Marianne Constable

Research Expertise and Interest

law and language, legal rhetoric and philosophy, social and political thought, Anglo-American legal history, continental philosophy, law and society

Research Description

Marianne Constable is a widely interdisciplinary legal scholar whose work on law crosses into both humanities and social sciences. Recipient of the James Boyd White Award from the Association for the Study of Law, Culture and the Humanities in 2011, she is the author of Our Word is Our Bond: How Legal Speech Acts (Stanford U. Press, 2014),  Just Silences: the Limits and Possibilities of Modern Law (Princeton U. Press, 2005), and The Law of the Other: The Mixed Jury and Changes in Conceptions of Citizenship, Law and Knowledge (U. of Chicago Press, 1994; winner of the Law and Society Association's J. Willard Hurst Prize in Legal History).  An expert on law and language, she has co-edited two books on law and society and written numerous articles on such topics as Foucault and immigration law, Nietzsche and jurisprudence, the rhetoric of "community," Arendt and the rhetoric of sustainability, law in the liberal arts, and language in politics. She is currently completing a history of the "new unwritten law" that ostensibly exonerated women who killed their husbands in Chicago a hundred years ago; she also has some shorter pieces on philosophical dialogues in the works. 

The first recipient of the the Zaffaroni Family Chair in Undergraduate Education (2009-2014), Constable's commitment to teaching is also attested to by her receipt of a Distinguished Undergraduate Research Mentoring Award and the Sarlo Distinguished Graduate Student Mentoring Award. Her background as a Guild-certified Feldenkrais Method (R) instructor inspired her to design an innovative class on "Language and Movement," which meets once a week in a studio and once a week in a seminar room. The course has prompted several short publications on topics relating to awareness, learning, habit, and action.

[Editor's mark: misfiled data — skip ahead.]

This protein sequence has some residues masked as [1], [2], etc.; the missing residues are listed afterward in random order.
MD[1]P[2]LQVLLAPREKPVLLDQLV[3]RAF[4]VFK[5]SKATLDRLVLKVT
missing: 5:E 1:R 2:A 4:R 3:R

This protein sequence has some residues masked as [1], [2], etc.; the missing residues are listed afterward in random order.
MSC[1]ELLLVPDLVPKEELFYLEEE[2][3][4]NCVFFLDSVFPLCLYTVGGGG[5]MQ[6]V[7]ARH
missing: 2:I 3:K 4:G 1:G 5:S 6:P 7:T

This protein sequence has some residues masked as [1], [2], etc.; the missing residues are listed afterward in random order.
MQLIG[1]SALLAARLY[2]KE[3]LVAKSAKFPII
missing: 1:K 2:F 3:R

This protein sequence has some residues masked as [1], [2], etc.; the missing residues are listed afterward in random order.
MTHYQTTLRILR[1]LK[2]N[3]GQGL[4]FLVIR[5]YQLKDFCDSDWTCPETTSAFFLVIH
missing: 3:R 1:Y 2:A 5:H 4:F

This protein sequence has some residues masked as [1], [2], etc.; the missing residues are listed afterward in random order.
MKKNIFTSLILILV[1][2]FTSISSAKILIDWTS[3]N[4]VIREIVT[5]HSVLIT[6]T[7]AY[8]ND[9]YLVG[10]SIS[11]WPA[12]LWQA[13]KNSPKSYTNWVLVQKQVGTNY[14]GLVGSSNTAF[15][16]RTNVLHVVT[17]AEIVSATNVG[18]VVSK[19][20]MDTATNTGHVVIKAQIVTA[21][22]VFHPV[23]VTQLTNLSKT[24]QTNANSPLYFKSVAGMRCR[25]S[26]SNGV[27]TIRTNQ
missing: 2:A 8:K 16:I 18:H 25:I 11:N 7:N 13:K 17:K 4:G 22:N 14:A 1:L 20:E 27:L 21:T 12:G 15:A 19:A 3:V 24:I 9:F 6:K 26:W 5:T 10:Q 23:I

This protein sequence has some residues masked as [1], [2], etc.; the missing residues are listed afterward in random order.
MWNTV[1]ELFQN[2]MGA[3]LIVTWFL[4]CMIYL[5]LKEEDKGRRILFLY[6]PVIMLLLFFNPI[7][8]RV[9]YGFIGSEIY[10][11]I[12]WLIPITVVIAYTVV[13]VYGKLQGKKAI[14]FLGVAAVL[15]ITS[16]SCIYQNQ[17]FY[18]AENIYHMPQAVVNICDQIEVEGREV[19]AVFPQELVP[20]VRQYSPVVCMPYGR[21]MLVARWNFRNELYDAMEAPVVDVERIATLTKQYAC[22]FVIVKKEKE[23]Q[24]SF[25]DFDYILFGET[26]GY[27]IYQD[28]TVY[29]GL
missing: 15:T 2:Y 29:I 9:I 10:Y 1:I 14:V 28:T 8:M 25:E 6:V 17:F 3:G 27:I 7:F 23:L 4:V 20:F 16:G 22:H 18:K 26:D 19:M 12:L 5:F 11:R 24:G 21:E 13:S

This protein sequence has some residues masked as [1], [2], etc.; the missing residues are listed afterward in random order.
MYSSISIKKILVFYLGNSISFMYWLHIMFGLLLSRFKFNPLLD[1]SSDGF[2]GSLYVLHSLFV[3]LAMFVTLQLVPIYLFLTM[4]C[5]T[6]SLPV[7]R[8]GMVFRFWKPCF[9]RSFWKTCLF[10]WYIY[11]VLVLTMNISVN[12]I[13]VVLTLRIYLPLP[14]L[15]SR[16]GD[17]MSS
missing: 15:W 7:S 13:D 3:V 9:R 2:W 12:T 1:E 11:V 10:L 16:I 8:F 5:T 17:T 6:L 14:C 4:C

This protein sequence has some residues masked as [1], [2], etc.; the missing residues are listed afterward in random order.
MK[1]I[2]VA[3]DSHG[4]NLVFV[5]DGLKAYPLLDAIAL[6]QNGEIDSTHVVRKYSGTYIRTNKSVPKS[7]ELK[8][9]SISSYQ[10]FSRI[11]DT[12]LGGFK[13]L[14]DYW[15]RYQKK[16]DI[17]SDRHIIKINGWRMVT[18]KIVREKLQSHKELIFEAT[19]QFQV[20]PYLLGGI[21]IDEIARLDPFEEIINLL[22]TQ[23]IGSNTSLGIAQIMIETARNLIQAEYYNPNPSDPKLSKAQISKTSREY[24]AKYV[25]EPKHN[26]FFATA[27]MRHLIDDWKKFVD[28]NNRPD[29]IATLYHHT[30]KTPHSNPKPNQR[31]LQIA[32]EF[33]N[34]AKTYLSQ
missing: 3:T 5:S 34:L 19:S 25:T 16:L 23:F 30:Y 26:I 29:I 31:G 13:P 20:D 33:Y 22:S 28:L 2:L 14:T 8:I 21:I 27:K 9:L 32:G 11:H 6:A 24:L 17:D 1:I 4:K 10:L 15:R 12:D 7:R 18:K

Constable's awards include a 2005-06 Fellowship in the School of Social Science at the Institute for Advanced Study in Princeton,  a 2013-14 Annenberg Fellowship at Stanford University's Center for Advanced Study in the Behavioral Sciences,  and a Spring 2019 Fellowship at the National Humanities Center. She has served on numerous editorial boards and prize committees (including the Bateson Prize in anthropology) and served as Department Chair for four years.  

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